Performance counters are a useful way to track server performance metrics and monitor resource usage. Back in the day, I used to use the perfmon* utility. This allowed me to tap into the performance counters in Windows and display all kinds of metrics and data. Nowadays, though, I turn to PowerShell.

Adam Bertram

Adam Bertram is a 20-year IT veteran, Microsoft MVP, blogger, and trainer. Adam is the founder of the e-learning tech screencast platform TechSnips. Catch up on Adam’s articles at adamtheautomator.com, or follow TechSnips on Twitter at @techsnips_io.

One way to investigate performance issues of a Window Server is to fire up resource monitor. This is a handy tool to investigate CPU, memory, disk, and network activity, but it's not convenient when you need to work with many servers at once.

Using PowerShell to read performance counters lets us not only query many servers at once but also build scripts and automation around the data the performance counters return.

The way to read performance counters in PowerShell is to use the Get-Counter cmdlet. This cmdlet lets us query performance counters both locally and remotely.

By default, Get-Counter returns a summary of information. It queries a few default monitors and returns the results. It does a single poll.

Performance counter summary

Performance counter summary

The cmdlet groups performance counters into sets. We can investigate what sets are available by running Get-Counter -ListSet * as shown below. This returns all sets available on your machine. The sets you see will be different depending on whether you have SQL installed, Hyper-V, Exchange, and so on. Many different products add their own performance counters.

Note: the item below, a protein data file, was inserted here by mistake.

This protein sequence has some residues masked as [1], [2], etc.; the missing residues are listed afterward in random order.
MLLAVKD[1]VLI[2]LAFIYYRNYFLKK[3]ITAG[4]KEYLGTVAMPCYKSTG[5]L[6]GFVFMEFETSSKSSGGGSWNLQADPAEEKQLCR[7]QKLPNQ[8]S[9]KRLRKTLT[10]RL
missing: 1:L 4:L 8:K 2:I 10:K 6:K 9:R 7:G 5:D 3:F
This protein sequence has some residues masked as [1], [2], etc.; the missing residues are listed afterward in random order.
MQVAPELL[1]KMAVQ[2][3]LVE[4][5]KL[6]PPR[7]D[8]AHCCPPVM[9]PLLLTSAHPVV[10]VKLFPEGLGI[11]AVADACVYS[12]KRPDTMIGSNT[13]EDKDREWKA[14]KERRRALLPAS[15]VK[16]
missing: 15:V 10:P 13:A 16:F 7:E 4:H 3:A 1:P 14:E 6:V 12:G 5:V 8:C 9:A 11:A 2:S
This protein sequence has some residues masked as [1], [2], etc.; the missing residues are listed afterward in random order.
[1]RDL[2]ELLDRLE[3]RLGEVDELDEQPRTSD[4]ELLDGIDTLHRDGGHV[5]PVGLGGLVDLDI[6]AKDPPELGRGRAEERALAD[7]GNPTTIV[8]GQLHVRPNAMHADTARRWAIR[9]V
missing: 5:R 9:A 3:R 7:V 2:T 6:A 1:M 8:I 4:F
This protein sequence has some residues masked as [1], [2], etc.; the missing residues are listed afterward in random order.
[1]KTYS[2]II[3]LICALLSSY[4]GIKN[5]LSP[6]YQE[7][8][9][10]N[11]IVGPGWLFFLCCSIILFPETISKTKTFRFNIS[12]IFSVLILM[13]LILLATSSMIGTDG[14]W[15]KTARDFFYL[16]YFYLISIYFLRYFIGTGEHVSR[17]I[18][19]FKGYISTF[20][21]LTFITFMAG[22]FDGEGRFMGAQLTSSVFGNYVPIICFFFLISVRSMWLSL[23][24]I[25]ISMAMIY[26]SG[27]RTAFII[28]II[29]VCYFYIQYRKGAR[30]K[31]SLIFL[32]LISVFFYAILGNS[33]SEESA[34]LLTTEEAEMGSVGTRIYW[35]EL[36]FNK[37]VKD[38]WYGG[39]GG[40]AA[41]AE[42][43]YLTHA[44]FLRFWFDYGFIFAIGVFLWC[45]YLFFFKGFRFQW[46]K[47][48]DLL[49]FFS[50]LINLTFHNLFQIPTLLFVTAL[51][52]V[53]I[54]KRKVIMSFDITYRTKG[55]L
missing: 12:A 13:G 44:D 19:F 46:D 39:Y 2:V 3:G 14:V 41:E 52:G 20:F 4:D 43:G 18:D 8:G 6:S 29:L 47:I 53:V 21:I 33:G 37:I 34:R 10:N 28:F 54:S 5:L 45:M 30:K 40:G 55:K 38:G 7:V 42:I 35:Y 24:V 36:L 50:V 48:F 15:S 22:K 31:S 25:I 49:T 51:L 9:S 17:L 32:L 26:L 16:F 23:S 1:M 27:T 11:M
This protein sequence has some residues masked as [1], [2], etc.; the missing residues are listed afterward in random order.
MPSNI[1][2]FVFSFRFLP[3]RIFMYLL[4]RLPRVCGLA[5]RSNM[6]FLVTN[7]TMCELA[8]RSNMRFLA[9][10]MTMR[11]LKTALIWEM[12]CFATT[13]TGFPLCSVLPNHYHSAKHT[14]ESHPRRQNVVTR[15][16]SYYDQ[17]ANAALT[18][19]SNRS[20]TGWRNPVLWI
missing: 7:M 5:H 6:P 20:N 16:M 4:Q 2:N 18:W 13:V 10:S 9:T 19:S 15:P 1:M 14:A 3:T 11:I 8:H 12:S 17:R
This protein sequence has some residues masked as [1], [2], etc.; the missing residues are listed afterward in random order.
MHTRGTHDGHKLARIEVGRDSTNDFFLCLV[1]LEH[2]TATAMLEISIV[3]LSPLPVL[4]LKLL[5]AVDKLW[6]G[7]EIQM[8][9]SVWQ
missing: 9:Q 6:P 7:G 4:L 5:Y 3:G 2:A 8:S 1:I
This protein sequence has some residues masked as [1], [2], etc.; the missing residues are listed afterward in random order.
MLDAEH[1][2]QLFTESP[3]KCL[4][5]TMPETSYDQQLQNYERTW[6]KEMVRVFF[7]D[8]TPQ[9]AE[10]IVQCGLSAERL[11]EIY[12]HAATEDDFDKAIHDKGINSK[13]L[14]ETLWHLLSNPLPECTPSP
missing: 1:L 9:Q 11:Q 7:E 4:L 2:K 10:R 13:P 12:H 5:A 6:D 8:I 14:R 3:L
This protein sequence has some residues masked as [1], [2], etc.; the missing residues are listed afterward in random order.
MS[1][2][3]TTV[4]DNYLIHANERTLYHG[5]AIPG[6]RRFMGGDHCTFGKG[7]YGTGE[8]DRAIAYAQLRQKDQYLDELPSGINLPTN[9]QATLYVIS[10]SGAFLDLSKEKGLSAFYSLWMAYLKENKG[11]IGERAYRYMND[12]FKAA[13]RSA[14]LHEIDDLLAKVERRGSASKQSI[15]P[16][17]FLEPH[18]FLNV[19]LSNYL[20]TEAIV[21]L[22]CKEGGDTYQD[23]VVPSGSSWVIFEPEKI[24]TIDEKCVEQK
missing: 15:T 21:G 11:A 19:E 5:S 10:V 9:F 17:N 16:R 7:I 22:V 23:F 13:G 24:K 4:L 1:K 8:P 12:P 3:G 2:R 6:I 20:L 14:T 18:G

Viewing all counter sets

Viewing all counter sets

Let's say we need to find some information about processes. I can narrow down this list by defining Process for the ListSet value and running Get-Counter -ListSet Process.

Process ListSet

Process ListSet

Let's assign a variable to this counter set and then check out the Counter property, which lists all individual counters part of this set.

Counters in process counter set

Counters in process counter set

Now that I know all the counter names, I can pass one of these directly to Get-Counter. The counters above match to all processes. I can replace that asterisk with the process name to narrow it down to one particular process. Notice below I'm also telling Get-Counter to query the counter five times.

One common task when querying performance counters is to export the results to a file like a .csv file. Perhaps this code to check the vmms process is part of some larger script. I only need to pull out the % processor time values for each sample. I can do this by referencing the CounterSamples property. In each of those properties, I'll find the CookedValue property, which contains the actual value as shown below.

Another handy parameter of the Get-Counter cmdlet is the Continuous parameter. By default, Get-Counter will only take one sample or, as I've done above with the MaxSamples parameter, a predefined number of samples. Using the Continuous parameter allows us to grab samples continually.

The Continuous parameter is great for when you're troubleshooting a particular machine and want to see what values a performance counter returns in real time. Using the Continuous parameter forces Get-Counter to perform one query per second and run indefinitely. To cancel this command, you'll need to use Ctrl-C much like for a continuous ping when troubleshooting network connectivity.

If you're troubleshooting one or more servers, building performance reports, or would just rather run a quick command instead of pulling up Resource Monitor, querying performance counters with PowerShell is a great way to do it. The Get-Counter cmdlet is a handy PowerShell command that is your gateway to the internals of your Windows system performance.

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